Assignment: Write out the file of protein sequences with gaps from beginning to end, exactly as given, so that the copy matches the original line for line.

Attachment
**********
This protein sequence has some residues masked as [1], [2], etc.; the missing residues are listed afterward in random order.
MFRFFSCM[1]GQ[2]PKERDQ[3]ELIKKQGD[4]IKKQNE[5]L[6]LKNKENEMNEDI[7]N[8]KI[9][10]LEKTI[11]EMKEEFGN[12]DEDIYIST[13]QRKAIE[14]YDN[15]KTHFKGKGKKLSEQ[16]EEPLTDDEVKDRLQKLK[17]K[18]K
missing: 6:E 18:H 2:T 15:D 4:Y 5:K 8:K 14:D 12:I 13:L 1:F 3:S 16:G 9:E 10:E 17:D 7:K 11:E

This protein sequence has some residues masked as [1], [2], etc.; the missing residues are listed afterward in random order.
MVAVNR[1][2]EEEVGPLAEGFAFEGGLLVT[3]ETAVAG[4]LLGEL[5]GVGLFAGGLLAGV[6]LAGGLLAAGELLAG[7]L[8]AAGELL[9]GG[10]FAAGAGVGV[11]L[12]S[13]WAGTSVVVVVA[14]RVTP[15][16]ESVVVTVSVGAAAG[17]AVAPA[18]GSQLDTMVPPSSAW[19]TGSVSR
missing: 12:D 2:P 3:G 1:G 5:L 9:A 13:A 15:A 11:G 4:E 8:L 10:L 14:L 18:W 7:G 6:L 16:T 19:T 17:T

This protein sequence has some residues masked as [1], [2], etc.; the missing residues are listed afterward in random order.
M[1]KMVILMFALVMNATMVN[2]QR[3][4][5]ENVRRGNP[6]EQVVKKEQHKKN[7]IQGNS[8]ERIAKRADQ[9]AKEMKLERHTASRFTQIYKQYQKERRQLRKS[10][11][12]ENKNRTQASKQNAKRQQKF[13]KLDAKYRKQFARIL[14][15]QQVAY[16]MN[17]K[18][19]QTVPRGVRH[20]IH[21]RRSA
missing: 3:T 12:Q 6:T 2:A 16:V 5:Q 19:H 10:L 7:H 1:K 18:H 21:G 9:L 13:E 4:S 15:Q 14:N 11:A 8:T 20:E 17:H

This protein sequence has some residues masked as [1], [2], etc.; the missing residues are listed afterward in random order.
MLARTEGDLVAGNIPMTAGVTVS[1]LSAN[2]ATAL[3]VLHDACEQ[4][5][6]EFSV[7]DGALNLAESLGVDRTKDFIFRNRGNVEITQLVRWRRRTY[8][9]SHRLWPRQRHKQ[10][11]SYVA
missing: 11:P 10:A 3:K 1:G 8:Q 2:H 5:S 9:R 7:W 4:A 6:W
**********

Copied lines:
This protein sequence has some residues masked as [1], [2], etc.; the missing residues are listed afterward in random order.
MFRFFSCM[1]GQ[2]PKERDQ[3]ELIKKQGD[4]IKKQNE[5]L[6]LKNKENEMNEDI[7]N[8]KI[9][10]LEKTI[11]EMKEEFGN[12]DEDIYIST[13]QRKAIE[14]YDN[15]KTHFKGKGKKLSEQ[16]EEPLTDDEVKDRLQKLK[17]K[18]K
missing: 6:E 18:H 2:T 15:D 4:Y 5:K 8:K 14:D 12:I 13:L 1:F 3:S 16:G 9:E 10:E 17:D 7:K 11:E

This protein sequence has some residues masked as [1], [2], etc.; the missing residues are listed afterward in random order.
MVAVNR[1][2]EEEVGPLAEGFAFEGGLLVT[3]ETAVAG[4]LLGEL[5]GVGLFAGGLLAGV[6]LAGGLLAAGELLAG[7]L[8]AAGELL[9]GG[10]FAAGAGVGV[11]L[12]S[13]WAGTSVVVVVA[14]RVTP[15][16]ESVVVTVSVGAAAG[17]AVAPA[18]GSQLDTMVPPSSAW[19]TGSVSR
missing: 12:D 2:P 3:G 1:G 5:L 9:A 13:A 15:A 11:G 4:E 8:L 10:L 14:L 18:W 7:G 6:L 16:T 19:T 17:T

This protein sequence has some residues masked as [1], [2], etc.; the missing residues are listed afterward in random order.
M[1]KMVILMFALVMNATMVN[2]QR[3][4][5]ENVRRGNP[6]EQVVKKEQHKKN[7]IQGNS[8]ERIAKRADQ[9]AKEMKLERHTASRFTQIYKQYQKERRQLRKS[10][11][12]ENKNRTQASKQNAKRQQKF[13]KLDAKYRKQFARIL[14][15]QQVAY[16]MN[17]K[18][19]QTVPRGVRH[20]IH[21]RRSA
missing: 3:T 12:Q 6:T 2:A 16:V 5:Q 19:H 10:L 7:H 1:K 18:H 21:G 9:L 13:E 4:S 15:Q 14:N 11:A 8:T 20:E 17:H

This protein sequence has some residues masked as [1], [2], etc.; the missing residues are listed afterward in random order.
MLARTEGDLVAGNIPMTAGVTVS[1]LSAN[2]ATAL[3]VLHDACEQ[4][5][6]EFSV[7]DGALNLAESLGVDRTKDFIFRNRGNVEITQLVRWRRRTY[8][9]SHRLWPRQRHKQ[10][11]SYVA
missing: 11:P 10:A 3:K 1:G 8:Q 2:H 5:S 9:R 7:W 4:A 6:W